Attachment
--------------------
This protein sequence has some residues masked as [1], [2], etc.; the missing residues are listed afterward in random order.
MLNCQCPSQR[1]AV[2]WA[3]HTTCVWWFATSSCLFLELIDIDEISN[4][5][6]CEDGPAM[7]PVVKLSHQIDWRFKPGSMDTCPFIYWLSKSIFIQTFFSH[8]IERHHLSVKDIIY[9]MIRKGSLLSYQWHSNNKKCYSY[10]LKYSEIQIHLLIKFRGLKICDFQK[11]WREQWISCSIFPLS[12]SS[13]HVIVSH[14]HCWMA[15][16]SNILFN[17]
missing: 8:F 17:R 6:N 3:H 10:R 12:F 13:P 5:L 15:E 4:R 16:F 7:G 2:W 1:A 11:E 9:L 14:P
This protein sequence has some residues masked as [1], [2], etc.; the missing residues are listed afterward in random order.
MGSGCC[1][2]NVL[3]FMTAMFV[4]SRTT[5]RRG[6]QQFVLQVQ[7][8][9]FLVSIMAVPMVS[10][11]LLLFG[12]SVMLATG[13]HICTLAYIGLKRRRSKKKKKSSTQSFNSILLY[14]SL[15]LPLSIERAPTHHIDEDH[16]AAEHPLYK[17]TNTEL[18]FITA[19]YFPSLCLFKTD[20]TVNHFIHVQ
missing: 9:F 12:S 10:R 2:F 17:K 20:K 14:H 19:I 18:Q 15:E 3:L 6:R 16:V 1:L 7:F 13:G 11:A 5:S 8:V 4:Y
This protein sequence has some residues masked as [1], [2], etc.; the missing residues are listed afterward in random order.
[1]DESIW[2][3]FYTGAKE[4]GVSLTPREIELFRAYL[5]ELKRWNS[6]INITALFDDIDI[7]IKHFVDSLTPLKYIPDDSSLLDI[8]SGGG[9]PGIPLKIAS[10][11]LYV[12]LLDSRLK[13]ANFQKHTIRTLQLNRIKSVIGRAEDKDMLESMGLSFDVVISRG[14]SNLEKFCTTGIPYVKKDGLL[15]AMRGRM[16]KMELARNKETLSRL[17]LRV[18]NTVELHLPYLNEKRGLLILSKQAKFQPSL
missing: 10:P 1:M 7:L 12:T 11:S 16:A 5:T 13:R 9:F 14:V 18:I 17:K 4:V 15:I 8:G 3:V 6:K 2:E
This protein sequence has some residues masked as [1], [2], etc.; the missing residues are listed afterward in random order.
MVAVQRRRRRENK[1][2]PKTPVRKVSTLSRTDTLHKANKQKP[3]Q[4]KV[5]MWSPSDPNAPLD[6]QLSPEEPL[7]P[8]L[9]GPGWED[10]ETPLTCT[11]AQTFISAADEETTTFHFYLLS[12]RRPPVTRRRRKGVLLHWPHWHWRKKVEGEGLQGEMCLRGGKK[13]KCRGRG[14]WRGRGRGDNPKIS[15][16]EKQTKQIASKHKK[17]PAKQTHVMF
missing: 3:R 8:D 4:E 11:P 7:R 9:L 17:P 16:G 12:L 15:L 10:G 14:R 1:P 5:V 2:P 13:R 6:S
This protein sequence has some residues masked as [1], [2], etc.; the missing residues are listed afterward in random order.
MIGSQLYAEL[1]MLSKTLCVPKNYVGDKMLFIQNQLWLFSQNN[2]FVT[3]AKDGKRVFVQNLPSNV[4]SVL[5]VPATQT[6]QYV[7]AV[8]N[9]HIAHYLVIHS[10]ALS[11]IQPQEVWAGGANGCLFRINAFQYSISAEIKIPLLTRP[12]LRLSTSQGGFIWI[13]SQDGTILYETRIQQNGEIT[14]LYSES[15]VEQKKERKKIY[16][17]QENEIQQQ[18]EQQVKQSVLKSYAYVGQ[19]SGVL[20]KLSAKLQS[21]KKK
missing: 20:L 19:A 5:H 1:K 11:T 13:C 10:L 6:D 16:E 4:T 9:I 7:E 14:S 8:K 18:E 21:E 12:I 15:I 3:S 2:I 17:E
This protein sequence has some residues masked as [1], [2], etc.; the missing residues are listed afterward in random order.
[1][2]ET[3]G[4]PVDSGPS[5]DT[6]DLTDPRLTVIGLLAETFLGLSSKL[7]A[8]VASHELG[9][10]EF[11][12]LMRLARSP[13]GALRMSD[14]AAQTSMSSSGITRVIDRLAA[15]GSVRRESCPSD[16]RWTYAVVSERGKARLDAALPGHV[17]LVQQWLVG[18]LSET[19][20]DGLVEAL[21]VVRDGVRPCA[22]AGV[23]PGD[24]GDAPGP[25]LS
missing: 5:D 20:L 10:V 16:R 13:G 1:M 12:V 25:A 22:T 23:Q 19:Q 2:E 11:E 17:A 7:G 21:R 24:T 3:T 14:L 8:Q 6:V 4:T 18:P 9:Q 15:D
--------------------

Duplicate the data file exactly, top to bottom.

This protein sequence has some residues masked as [1], [2], etc.; the missing residues are listed afterward in random order.
MLNCQCPSQR[1]AV[2]WA[3]HTTCVWWFATSSCLFLELIDIDEISN[4][5][6]CEDGPAM[7]PVVKLSHQIDWRFKPGSMDTCPFIYWLSKSIFIQTFFSH[8]IERHHLSVKDIIY[9]MIRKGSLLSYQWHSNNKKCYSY[10]LKYSEIQIHLLIKFRGLKICDFQK[11]WREQWISCSIFPLS[12]SS[13]HVIVSH[14]HCWMA[15][16]SNILFN[17]
missing: 8:F 17:R 6:N 3:H 10:R 12:F 13:P 5:L 15:E 4:R 16:F 7:G 2:W 1:A 11:E 9:L 14:P
This protein sequence has some residues masked as [1], [2], etc.; the missing residues are listed afterward in random order.
MGSGCC[1][2]NVL[3]FMTAMFV[4]SRTT[5]RRG[6]QQFVLQVQ[7][8][9]FLVSIMAVPMVS[10][11]LLLFG[12]SVMLATG[13]HICTLAYIGLKRRRSKKKKKSSTQSFNSILLY[14]SL[15]LPLSIERAPTHHIDEDH[16]AAEHPLYK[17]TNTEL[18]FITA[19]YFPSLCLFKTD[20]TVNHFIHVQ
missing: 9:F 12:S 10:R 2:F 17:K 20:K 14:H 19:I 18:Q 15:E 3:L 6:R 16:V 1:L 7:F 13:G 11:A 5:S 8:V 4:Y
This protein sequence has some residues masked as [1], [2], etc.; the missing residues are listed afterward in random order.
[1]DESIW[2][3]FYTGAKE[4]GVSLTPREIELFRAYL[5]ELKRWNS[6]INITALFDDIDI[7]IKHFVDSLTPLKYIPDDSSLLDI[8]SGGG[9]PGIPLKIAS[10][11]LYV[12]LLDSRLK[13]ANFQKHTIRTLQLNRIKSVIGRAEDKDMLESMGLSFDVVISRG[14]SNLEKFCTTGIPYVKKDGLL[15]AMRGRM[16]KMELARNKETLSRL[17]LRV[18]NTVELHLPYLNEKRGLLILSKQAKFQPSL
missing: 10:P 1:M 7:L 12:T 11:S 16:A 5:T 13:R 9:F 14:V 18:I 17:K 4:V 15:I 8:G 3:V 6:K 2:E
This protein sequence has some residues masked as [1], [2], etc.; the missing residues are listed afterward in random order.
MVAVQRRRRRENK[1][2]PKTPVRKVSTLSRTDTLHKANKQKP[3]Q[4]KV[5]MWSPSDPNAPLD[6]QLSPEEPL[7]P[8]L[9]GPGWED[10]ETPLTCT[11]AQTFISAADEETTTFHFYLLS[12]RRPPVTRRRRKGVLLHWPHWHWRKKVEGEGLQGEMCLRGGKK[13]KCRGRG[14]WRGRGRGDNPKIS[15][16]EKQTKQIASKHKK[17]PAKQTHVMF
missing: 3:R 8:D 4:E 11:P 7:R 9:L 17:P 16:G 12:L 15:L 10:G 14:R 1:P 5:V 2:P 13:R 6:S
This protein sequence has some residues masked as [1], [2], etc.; the missing residues are listed afterward in random order.
MIGSQLYAEL[1]MLSKTLCVPKNYVGDKMLFIQNQLWLFSQNN[2]FVT[3]AKDGKRVFVQNLPSNV[4]SVL[5]VPATQT[6]QYV[7]AV[8]N[9]HIAHYLVIHS[10]ALS[11]IQPQEVWAGGANGCLFRINAFQYSISAEIKIPLLTRP[12]LRLSTSQGGFIWI[13]SQDGTILYETRIQQNGEIT[14]LYSES[15]VEQKKERKKIY[16][17]QENEIQQQ[18]EQQVKQSVLKSYAYVGQ[19]SGVL[20]KLSAKLQS[21]KKK
missing: 20:L 19:A 5:H 1:K 11:T 13:C 10:L 6:D 16:E 4:T 9:I 7:E 14:S 8:K 18:E 21:E 12:I 15:I 3:S 2:I 17:E
This protein sequence has some residues masked as [1], [2], etc.; the missing residues are listed afterward in random order.
[1][2]ET[3]G[4]PVDSGPS[5]DT[6]DLTDPRLTVIGLLAETFLGLSSKL[7]A[8]VASHELG[9][10]EF[11][12]LMRLARSP[13]GALRMSD[14]AAQTSMSSSGITRVIDRLAA[15]GSVRRESCPSD[16]RWTYAVVSERGKARLDAALPGHV[17]LVQQWLVG[18]LSET[19][20]DGLVEAL[21]VVRDGVRPCA[22]AGV[23]PGD[24]GDAPGP[25]LS
missing: 5:D 20:L 10:V 16:R 13:G 1:M 12:V 25:A 22:T 23:Q 19:Q 2:E 11:E 17:A 7:G 21:R 24:T 3:T 14:L 8:Q 6:V 4:T 18:P 9:Q 15:D